|This biography from the Archives of AskART:|
|The following is from William French who is handling the estate of the artist:|
Charles F. Scholle (pronounced "show lee") was born on December 29th, 1891 in New York City to Bohemian immigrants Charles and Anna Scholle. Charles Sr., a Swiss trained clock designer, was the Chief Superintendent Of Clocks, answering directly to Charles Tiffany at Tiffany and Company. There he eventually worked for over fifty years. The company record is seventy five years.
The younger Charles grew up in Van Est on the outskirts of Manhattan. An avid artist since he was old enough to draw, he was the only pupil in his graduating class as P.S. #6 to begin work immediately. He began as an apprentice illustrator for Fauser and Company. As was the case with many child laborers, he was repeatedly mistreated and walked out with what is now the only known surviving example of his commercial illustration. He soon pursued his interest in design by securing a position with Wishart and
Henry of 41 West 21st St. There he studied the art of wallpaper, carpet and fabric design.
In 1906, at the age of 16, he submitted a portfolio and was accepted into the Art Students League of New York City. There he studied fine art for two and one half years under Edward Duffner, a student of James MacNeil Whistler. After this he entered the Cooper Union School to study design for another three years.
With the beginning of World War I, Charles enlisted in the army and went to Camp Beauregard, Louisiana, for his basic training. After this he was made a machine gun instructor and sent to Camp Hancock, Georgia from 1918-1919. During this time Charles tried unsuccessfully to transfer to the camouflage detachment.
In 1919, after the war, Charles opened a commercial studio with another gentleman. The firm of Kahrmann and Scholle was located at 315 Fifth Ave. New York City. Mr. Kahrmann was the outside man while Charles managed the staff. The firm specialized in the design of wallpaper and fabrics until 1927.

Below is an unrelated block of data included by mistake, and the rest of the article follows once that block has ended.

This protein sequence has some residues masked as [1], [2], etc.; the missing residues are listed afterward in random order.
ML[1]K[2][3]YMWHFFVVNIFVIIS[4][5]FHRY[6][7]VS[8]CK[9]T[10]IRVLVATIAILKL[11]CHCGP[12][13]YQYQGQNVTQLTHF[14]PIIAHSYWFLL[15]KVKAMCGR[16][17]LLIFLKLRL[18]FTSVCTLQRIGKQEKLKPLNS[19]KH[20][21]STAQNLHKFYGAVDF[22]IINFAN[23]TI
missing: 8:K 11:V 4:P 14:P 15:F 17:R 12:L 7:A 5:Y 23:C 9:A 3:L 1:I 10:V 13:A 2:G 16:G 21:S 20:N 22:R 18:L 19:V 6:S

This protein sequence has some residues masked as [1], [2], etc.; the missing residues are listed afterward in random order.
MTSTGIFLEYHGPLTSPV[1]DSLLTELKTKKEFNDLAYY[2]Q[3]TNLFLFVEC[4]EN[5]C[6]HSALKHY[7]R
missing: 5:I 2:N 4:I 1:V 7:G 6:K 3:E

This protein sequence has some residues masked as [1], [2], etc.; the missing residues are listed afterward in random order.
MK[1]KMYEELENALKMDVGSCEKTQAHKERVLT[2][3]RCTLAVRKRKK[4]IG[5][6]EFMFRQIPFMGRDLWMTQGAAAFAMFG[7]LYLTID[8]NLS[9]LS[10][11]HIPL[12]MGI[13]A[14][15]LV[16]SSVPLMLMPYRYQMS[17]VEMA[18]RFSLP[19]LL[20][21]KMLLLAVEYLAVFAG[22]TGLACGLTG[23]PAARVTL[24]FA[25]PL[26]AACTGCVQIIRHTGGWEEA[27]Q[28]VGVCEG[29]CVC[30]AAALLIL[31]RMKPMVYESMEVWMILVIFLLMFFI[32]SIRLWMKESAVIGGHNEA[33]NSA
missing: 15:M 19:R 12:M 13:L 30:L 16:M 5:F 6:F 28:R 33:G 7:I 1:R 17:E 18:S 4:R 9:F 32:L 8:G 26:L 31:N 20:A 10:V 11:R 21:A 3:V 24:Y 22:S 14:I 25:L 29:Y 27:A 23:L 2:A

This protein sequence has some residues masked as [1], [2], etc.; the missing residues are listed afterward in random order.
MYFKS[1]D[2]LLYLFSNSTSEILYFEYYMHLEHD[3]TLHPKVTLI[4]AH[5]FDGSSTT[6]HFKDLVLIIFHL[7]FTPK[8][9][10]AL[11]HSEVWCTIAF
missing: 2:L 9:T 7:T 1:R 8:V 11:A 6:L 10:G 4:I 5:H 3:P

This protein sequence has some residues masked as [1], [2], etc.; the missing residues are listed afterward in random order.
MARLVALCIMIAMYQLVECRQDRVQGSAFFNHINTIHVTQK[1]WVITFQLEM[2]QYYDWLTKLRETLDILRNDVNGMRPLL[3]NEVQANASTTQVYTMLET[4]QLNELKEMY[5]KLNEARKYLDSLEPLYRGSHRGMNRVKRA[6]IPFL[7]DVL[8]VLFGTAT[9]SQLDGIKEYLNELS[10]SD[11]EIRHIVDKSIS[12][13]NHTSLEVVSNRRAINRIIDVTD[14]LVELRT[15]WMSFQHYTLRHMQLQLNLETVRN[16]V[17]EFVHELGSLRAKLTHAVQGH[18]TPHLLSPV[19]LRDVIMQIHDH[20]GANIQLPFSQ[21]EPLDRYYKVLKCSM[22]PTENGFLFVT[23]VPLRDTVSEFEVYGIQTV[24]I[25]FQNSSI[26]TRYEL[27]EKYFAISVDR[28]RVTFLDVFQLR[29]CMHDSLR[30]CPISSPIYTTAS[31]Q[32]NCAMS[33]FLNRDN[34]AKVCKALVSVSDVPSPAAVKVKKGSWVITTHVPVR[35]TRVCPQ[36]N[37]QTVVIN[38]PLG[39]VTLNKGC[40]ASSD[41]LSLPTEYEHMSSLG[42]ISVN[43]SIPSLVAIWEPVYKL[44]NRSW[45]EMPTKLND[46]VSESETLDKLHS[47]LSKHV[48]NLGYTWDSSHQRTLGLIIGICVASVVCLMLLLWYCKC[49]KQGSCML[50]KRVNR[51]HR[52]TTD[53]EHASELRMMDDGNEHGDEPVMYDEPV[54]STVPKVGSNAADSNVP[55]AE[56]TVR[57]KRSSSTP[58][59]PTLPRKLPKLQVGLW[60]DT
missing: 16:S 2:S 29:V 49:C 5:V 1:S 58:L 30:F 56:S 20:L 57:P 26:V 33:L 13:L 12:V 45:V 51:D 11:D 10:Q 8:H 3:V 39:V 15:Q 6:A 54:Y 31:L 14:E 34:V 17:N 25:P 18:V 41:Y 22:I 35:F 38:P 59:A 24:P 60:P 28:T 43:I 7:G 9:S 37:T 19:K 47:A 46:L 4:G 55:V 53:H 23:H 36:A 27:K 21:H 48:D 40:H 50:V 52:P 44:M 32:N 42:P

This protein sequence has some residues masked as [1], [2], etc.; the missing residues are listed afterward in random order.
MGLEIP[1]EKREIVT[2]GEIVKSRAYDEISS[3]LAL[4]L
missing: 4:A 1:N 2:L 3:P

It was around this time that Charles used to sketch and paint along the Sawmill River where he especially enjoyed the fall colors. By 1925, Scholle had married Helen Macartie, whom he met after rescuing her female companion from drowning. They soon had a daughter Audrey and then a son, Gerard. Both became professional artists later. Meanwhile Charles opened a studio solely under his ownership with eight designers employed. He filed nine patents for commercial fabric and textile products while
he was a commercial designer.
His clients included some of the premier manufacturers of the time, such as J.H. Thorpe and Wolf & Company. In 1935, Charles moved his home and family to Larchmont, New York where he began to pursue his fine art work. Until 1940 summer trips were taken out to Crescent City, California where Charles had an old colleague who convinced him that the West Coast had a beauty all it's own. This exposure would eventually lead Charles to relocate to the West Coast later in life.
In 1940, World War II saw most of the studio staff enlisting in the service. This left Charles and one other man Joseph Longinotti in charge of maintaining the studio. Charles soon volunteered to be the neighborhood air warden, scanning the skies and organizing blackouts. In 1944 he moved his studio to Darien, Connecticut where in 1946 his daughter Audrey joined the studio staff as a designer. In 1951, he relocated their home to the renowned artists' community of Westport/Weston Connecticut and commuted by train into the city.
All his life Charles was an avid outdoors man, gifted athlete and coach. As a young man he spent his summers at Camp Oscawana, a Y.M.C.A camp in the Peekskill Mountains of New York state. By 1917 he was the New York State Y.M.C.A champion wrestler and an accomplished coach at the East Side Y.M.C.A. (New York City). Charles was also a local boxing champion and coach with the Men's League of New York City and a member of the National Hughes Alliance. By 1951 he was a wrestling judge and official for the (N.Y.C.) Metropolitan Association of the Amateur Athletic Union (A.A.U.)